According to Russian officials, the Kremlin has no plans to attack Ukraine, and in the past several days, Moscow has published footage of tanks and armored personnel carriers leaving Crimea and other regions. The Russian military buildup, on the other hand, has been reported by Western officials.

Pro-Russian forces launched a projectile into a kindergarten in Stanytsia Luhanska on Thursday morning, Ukraine’s military reported. Photographs captured the devastation of an elephant-and-parrot mural and many soccer balls scattered across the floor as well as a big hole in a brick wall.

The sole daily crossing point between the Russian-occupied regions and the rest of Ukraine is in Stanytsia Luhanska, which is only over a bridge from Luhansk, the capital of one of the two Russia-controlled statelets.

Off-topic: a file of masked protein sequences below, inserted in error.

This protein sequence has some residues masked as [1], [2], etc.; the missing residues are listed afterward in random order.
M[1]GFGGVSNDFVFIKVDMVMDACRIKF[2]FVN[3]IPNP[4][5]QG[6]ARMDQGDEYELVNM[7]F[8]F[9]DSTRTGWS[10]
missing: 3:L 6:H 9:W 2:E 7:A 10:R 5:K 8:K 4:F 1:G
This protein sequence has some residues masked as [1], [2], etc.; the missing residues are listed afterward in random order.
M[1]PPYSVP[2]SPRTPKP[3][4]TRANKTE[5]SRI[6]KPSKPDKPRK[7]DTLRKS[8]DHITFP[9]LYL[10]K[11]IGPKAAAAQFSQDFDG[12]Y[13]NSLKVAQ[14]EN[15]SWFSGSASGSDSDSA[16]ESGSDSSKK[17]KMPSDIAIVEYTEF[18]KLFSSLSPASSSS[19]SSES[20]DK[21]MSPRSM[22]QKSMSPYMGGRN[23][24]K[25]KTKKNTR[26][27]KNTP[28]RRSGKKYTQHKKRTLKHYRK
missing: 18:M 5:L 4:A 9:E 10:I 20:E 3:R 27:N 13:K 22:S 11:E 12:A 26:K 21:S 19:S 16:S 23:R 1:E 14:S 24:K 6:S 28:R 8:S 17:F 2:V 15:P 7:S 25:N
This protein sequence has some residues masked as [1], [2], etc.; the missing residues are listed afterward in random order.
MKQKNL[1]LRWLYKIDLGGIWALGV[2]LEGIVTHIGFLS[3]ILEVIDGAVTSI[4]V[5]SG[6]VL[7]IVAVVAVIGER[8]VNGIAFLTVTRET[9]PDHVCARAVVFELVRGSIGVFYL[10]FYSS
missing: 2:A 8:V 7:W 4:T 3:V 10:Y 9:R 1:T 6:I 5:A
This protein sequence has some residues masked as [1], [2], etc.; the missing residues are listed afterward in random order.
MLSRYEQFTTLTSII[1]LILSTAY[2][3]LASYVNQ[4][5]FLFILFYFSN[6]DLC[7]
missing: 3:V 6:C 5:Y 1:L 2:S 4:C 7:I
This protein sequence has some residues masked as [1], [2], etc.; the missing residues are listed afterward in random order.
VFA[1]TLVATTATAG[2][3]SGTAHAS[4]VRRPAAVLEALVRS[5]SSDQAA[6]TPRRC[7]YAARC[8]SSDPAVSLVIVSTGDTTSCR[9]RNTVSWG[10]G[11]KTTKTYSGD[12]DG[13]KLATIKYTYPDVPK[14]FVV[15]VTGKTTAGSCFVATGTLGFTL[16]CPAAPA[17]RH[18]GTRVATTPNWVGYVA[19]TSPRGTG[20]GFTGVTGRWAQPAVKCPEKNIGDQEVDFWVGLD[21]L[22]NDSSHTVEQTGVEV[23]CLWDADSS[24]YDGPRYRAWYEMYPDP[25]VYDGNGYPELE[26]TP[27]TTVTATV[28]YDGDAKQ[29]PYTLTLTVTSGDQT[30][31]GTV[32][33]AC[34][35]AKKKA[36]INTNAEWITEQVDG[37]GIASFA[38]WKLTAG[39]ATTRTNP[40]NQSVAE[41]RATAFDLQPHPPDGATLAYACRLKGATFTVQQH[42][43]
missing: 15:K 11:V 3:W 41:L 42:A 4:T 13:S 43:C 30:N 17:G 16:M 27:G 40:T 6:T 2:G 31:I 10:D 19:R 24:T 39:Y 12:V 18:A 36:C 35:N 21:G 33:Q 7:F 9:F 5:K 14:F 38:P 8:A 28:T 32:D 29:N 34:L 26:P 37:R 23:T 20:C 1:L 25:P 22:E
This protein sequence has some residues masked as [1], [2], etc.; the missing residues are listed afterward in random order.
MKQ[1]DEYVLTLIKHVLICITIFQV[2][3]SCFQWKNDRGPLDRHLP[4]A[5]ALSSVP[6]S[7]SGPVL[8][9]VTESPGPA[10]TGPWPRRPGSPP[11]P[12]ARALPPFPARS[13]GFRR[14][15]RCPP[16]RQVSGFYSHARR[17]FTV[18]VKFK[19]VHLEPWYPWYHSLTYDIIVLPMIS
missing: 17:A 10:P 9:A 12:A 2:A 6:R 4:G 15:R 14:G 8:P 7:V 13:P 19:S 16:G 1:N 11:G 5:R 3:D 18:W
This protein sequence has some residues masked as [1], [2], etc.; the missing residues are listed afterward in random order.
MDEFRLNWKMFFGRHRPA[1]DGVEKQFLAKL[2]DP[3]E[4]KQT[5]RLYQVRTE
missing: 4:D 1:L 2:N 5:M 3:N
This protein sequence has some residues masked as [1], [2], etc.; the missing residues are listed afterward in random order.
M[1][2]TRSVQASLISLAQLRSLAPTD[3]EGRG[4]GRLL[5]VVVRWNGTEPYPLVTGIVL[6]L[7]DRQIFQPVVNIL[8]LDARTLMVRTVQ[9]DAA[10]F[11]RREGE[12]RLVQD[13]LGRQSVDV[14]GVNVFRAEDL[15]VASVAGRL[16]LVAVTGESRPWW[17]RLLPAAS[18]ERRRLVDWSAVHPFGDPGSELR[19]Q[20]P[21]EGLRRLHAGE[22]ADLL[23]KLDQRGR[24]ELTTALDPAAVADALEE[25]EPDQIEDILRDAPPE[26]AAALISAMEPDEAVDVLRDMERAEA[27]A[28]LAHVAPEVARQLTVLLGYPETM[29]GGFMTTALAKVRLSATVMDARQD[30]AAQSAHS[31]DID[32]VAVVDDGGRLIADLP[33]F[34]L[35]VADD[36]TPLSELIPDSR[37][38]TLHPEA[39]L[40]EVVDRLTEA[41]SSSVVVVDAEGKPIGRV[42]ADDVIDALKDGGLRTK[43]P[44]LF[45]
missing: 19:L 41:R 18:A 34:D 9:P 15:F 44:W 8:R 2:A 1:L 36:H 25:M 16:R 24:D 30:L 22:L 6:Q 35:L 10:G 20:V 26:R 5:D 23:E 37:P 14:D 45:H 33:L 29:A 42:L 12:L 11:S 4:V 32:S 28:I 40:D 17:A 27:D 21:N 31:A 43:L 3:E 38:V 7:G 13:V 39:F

Every day, about 3,000 individuals cross the border to see loved ones in government-controlled areas or to collect Ukrainian pensions and medical services not available in Russian-controlled areas, such as Pfizer-BioNTech Covid-19 vaccines.

Vladimir Putin has been asked to recognize the two separatist regions of Donetsk and Luhansk as sovereign states by Russian parliamentarians on Tuesday.

“It is apparent in this environment that the vast majority of people in our nation feel compassion for people in Donetsk, support them, and hope that the situation will improve rapidly,” Mr. Putin said at a press conference on Tuesday, according to the New York Times.

This gives Putin a bargaining advantage in his meetings with Western leaders, as recognizing the rebel territory in Donbas keeps pressure on Kyiv.

The Russian envoy to the United Nations is likely to advocate for more autonomy for Russian-speaking rebels in the region at the United Nations Security Council on Thursday.